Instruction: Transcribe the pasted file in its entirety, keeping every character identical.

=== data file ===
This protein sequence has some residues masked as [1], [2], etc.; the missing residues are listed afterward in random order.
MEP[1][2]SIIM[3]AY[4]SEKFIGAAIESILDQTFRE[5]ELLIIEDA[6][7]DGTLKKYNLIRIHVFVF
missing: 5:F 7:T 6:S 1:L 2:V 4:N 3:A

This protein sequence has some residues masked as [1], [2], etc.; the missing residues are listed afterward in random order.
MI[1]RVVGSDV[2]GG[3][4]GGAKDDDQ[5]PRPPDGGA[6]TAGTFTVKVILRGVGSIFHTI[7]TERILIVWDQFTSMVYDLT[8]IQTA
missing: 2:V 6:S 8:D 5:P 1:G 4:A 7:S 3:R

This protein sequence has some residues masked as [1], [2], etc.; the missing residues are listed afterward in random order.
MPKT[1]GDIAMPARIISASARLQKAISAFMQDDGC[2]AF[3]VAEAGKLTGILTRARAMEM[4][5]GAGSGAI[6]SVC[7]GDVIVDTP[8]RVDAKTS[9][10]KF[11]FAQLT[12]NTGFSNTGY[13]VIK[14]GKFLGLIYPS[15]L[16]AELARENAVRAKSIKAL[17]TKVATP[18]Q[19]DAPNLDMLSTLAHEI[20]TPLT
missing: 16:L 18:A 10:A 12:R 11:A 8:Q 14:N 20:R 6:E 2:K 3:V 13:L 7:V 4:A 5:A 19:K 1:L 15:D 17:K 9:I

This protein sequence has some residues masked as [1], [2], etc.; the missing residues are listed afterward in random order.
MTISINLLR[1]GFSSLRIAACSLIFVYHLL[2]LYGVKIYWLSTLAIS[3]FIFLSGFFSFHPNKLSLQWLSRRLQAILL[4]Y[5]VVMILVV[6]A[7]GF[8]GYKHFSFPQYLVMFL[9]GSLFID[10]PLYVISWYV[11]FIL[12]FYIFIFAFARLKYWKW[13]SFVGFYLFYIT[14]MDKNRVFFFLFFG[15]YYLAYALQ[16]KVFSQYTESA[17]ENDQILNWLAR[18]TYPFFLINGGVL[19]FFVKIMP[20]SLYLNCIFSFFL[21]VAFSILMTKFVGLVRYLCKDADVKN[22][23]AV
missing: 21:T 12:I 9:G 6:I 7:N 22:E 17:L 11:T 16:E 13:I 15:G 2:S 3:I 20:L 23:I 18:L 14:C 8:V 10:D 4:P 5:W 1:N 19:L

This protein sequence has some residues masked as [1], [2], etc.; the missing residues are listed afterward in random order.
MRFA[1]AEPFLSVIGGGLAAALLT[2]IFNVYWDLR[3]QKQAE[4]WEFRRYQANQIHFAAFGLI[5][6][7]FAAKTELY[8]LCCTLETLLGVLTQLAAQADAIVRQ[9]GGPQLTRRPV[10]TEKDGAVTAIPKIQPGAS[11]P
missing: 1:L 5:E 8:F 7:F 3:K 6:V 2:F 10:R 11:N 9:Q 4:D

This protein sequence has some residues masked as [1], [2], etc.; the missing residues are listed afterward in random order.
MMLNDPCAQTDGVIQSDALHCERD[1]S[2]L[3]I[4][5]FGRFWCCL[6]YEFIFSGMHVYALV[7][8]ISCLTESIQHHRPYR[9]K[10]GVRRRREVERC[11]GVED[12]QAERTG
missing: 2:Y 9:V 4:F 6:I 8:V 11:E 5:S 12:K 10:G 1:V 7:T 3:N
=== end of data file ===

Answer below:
This protein sequence has some residues masked as [1], [2], etc.; the missing residues are listed afterward in random order.
MEP[1][2]SIIM[3]AY[4]SEKFIGAAIESILDQTFRE[5]ELLIIEDA[6][7]DGTLKKYNLIRIHVFVF
missing: 5:F 7:T 6:S 1:L 2:V 4:N 3:A

This protein sequence has some residues masked as [1], [2], etc.; the missing residues are listed afterward in random order.
MI[1]RVVGSDV[2]GG[3][4]GGAKDDDQ[5]PRPPDGGA[6]TAGTFTVKVILRGVGSIFHTI[7]TERILIVWDQFTSMVYDLT[8]IQTA
missing: 2:V 6:S 8:D 5:P 1:G 4:A 7:S 3:R

This protein sequence has some residues masked as [1], [2], etc.; the missing residues are listed afterward in random order.
MPKT[1]GDIAMPARIISASARLQKAISAFMQDDGC[2]AF[3]VAEAGKLTGILTRARAMEM[4][5]GAGSGAI[6]SVC[7]GDVIVDTP[8]RVDAKTS[9][10]KF[11]FAQLT[12]NTGFSNTGY[13]VIK[14]GKFLGLIYPS[15]L[16]AELARENAVRAKSIKAL[17]TKVATP[18]Q[19]DAPNLDMLSTLAHEI[20]TPLT
missing: 16:L 18:A 10:A 12:R 11:A 8:Q 14:N 20:R 6:E 2:K 3:V 13:L 7:V 4:A 5:A 19:K 1:L 15:D 17:K 9:I

This protein sequence has some residues masked as [1], [2], etc.; the missing residues are listed afterward in random order.
MTISINLLR[1]GFSSLRIAACSLIFVYHLL[2]LYGVKIYWLSTLAIS[3]FIFLSGFFSFHPNKLSLQWLSRRLQAILL[4]Y[5]VVMILVV[6]A[7]GF[8]GYKHFSFPQYLVMFL[9]GSLFID[10]PLYVISWYV[11]FIL[12]FYIFIFAFARLKYWKW[13]SFVGFYLFYIT[14]MDKNRVFFFLFFG[15]YYLAYALQ[16]KVFSQYTESA[17]ENDQILNWLAR[18]TYPFFLINGGVL[19]FFVKIMP[20]SLYLNCIFSFFL[21]VAFSILMTKFVGLVRYLCKDADVKN[22][23]AV
missing: 21:T 12:I 9:G 6:I 7:N 22:E 17:L 11:T 16:E 13:I 15:G 2:S 3:I 20:L 23:I 18:L 14:C 8:V 10:D 4:P 5:W 1:N 19:L

This protein sequence has some residues masked as [1], [2], etc.; the missing residues are listed afterward in random order.
MRFA[1]AEPFLSVIGGGLAAALLT[2]IFNVYWDLR[3]QKQAE[4]WEFRRYQANQIHFAAFGLI[5][6][7]FAAKTELY[8]LCCTLETLLGVLTQLAAQADAIVRQ[9]GGPQLTRRPV[10]TEKDGAVTAIPKIQPGAS[11]P
missing: 1:L 5:E 8:F 7:F 3:K 6:V 2:F 10:R 11:N 9:Q 4:D

This protein sequence has some residues masked as [1], [2], etc.; the missing residues are listed afterward in random order.
MMLNDPCAQTDGVIQSDALHCERD[1]S[2]L[3]I[4][5]FGRFWCCL[6]YEFIFSGMHVYALV[7][8]ISCLTESIQHHRPYR[9]K[10]GVRRRREVERC[11]GVED[12]QAERTG
missing: 2:Y 9:V 4:F 6:I 8:V 11:E 5:S 12:K 10:G 1:V 7:T 3:N